Posts Tagged ‘Human’

Replies to the Chinese Room Argument

September 4th, 2010 No comments

Criticisms of the narrow Chinese Room argument against Strong AI have often followed three main lines, which can be distinguished by how much they concede:

  1. Some critics concede that the man in the room does not understand Chinese, but hold that at the same time there is some other thing that does understand. These critics object to the inference from the claim that the man in the room does not understand Chinese to the conclusion that no understanding has been created. There might be understanding by a larger, or different, entity. This is the strategy of The Systems Reply and the Virtual Mind Reply. These replies hold that there could be understanding in the original Chinese Room scenario.
  2. Other critics concede Searle’s claim that just running a natural language processing program as described in the CR scenario does not create any understanding, whether by a human or a computer system. However, these critics hold that a variation on the computer system could understand. The variant might be a computer embedded in a robotic body, having interaction with the physical world via sensors and motors (“The Robot Reply”), or it might be a system that simulated the detailed operation of an entire brain, neuron by neuron (“the Brain Simulator Reply”).
  3. Finally, some critics do not concede even the narrow point against AI. These critics hold that the man in the original Chinese Room scenario might understand Chinese, despite Searle’s denials, or that the scenario is impossible. For example, critics have argued that our intuitions in such cases are unreliable. Other critics have held that it all depends on what one means by “understand” points discussed in the section on the Intuition Reply. Others (e.g. Sprevak 2007) object to the assumption that any system (e.g. Searle in the room) can run any computer program. And finally some have argued that if it is not reasonable to attribute understanding on the basis of the behavior exhibited by the Chinese Room, then it would not be reasonable to attribute understanding to humans on the basis of similar behavioral evidence (Searle calls this last the “Other Minds Reply”).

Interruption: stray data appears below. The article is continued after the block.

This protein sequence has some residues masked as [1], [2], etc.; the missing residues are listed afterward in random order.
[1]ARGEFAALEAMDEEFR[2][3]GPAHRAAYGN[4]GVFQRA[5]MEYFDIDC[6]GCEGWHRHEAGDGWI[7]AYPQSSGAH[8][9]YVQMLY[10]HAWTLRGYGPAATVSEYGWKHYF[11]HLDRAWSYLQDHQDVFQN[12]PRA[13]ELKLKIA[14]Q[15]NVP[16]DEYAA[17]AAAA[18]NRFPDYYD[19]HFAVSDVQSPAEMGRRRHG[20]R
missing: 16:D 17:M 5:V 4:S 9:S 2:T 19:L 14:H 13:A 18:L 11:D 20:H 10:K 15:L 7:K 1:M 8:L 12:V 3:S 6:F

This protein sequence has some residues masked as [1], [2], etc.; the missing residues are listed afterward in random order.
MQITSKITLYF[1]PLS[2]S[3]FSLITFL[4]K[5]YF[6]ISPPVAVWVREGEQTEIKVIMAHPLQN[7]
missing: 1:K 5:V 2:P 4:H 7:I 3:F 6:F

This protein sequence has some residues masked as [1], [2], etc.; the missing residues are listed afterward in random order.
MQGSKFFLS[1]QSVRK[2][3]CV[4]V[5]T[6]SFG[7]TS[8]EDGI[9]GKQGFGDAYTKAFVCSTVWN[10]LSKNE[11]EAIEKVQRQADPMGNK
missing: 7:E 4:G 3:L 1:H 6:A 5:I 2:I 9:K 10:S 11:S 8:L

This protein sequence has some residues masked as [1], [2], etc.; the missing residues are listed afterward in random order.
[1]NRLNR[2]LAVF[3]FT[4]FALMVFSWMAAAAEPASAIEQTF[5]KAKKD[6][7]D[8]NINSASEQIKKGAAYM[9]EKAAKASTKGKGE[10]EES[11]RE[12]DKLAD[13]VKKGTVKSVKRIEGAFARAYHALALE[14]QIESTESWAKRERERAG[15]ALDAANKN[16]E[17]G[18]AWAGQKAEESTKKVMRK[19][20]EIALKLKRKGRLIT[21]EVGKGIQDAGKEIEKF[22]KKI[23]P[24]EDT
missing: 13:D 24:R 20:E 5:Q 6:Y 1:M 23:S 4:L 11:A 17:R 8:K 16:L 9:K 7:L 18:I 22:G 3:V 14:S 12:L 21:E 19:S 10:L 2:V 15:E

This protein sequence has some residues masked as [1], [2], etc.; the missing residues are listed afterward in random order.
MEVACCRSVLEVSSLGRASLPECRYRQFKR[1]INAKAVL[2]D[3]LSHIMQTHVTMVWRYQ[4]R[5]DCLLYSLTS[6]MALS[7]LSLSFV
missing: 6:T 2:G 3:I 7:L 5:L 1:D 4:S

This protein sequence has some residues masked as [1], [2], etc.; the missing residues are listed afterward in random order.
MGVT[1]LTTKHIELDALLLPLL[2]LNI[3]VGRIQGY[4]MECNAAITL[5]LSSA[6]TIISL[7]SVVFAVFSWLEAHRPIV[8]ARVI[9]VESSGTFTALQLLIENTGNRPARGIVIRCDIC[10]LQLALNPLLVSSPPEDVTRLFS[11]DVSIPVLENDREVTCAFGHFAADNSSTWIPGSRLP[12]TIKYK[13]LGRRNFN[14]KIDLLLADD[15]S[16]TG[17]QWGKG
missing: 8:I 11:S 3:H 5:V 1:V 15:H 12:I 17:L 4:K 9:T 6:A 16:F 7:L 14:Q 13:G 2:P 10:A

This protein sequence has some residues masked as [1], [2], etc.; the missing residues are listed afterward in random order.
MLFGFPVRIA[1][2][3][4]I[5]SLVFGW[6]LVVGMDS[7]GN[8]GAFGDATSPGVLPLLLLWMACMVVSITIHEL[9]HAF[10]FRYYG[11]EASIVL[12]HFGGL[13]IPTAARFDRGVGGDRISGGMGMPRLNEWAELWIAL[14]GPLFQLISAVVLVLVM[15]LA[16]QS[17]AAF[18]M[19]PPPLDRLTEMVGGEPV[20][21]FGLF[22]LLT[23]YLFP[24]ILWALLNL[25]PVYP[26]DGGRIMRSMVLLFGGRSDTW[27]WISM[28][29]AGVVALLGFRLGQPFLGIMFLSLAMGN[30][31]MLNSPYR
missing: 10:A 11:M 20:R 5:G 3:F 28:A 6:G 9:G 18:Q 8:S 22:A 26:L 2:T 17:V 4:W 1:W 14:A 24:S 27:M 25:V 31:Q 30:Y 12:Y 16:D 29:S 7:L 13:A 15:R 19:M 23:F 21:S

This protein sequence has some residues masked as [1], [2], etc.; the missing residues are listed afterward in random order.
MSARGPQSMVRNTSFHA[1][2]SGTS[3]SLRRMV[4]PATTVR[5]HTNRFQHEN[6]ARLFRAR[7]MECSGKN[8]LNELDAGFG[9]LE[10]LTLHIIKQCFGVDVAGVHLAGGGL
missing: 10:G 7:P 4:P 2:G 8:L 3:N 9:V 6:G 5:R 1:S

In addition to these responses, Critics also independently argue against Searle’s larger claim, and hold that one can get semantics (that is, meaning) from syntactic symbol manipulation, including the sort that takes place inside a digital computer, a question discussed in the section on syntax and semantics.

Approaches to AI

September 4th, 2010 No comments

The researchers have branched Artificial Intelligence into different approaches, but they had the same goal of creating intelligent machines. Let us introduce ourselves to some of the main approaches to artificial intelligence. They are divided into two main lines of thought, the bottom up and the top down approach:

Neural Networks

Neural Network

Image via Wikipedia

This is the bottom up approach. It aims at mimicking the structure and functioning of the human brain, to create intelligent behavior. Researchers are attempting to build a silicon-based electronic network that is modeled on the working and form of the human brain! Our brain is a network of billions of neurons, each connected with the other.

At an individual level, a neuron has very little intelligence, in the sense that it operates by a simple set of rules, conducting electric signals through its network. However, the combined network of all these neurons creates intelligent behavior that is unrivaled and unsurpassed. Therefore, these researchers created network of electronic analogues of a neuron, based on Boolean logic. Memory was recognized to be an electronic signal pattern in a closed neural network.

How the human brain works is, it learns to realize patterns and remembers them. Similarly, the neural networks developed have the ability to learn patterns and remember. This approach has its limitations due to the scale and complexity of developing an exact replica of a human brain, as the neurons number in billions! Currently, through simulation techniques, people create virtual neural networks. This approach has not been able to achieve the ultimate goal but there is a very positive progress in the field. The progress in the development of parallel computing will aid it in the future.

Expert Systems

This is the top down approach. Instead of starting at the base level of neurons, by taking advantage of the phenomenal computational power of the modern computers, followers of the expert systems approach are designing intelligent machines that solve problems by deductive logic. It is like the dialectic approach in philosophy.

This is an intensive approach as opposed to the extensive approach in neural networks. As the name expert systems suggest, these are machines devoted to solving problems in very specific niche areas. They have total expertise in a specific domain of human thought. Their tools are like those of a detective or sleuth. They are programmed to use statistical analysis and data mining to solve problems. They arrive at a decision through a logical flow developed by answering yes-no questions.

Chess computers like Fritz and its successors that beat chess grandmaster Kasparov are examples of expert systems. Chess is known as the drosophila or experimental specimen of artificial intelligence.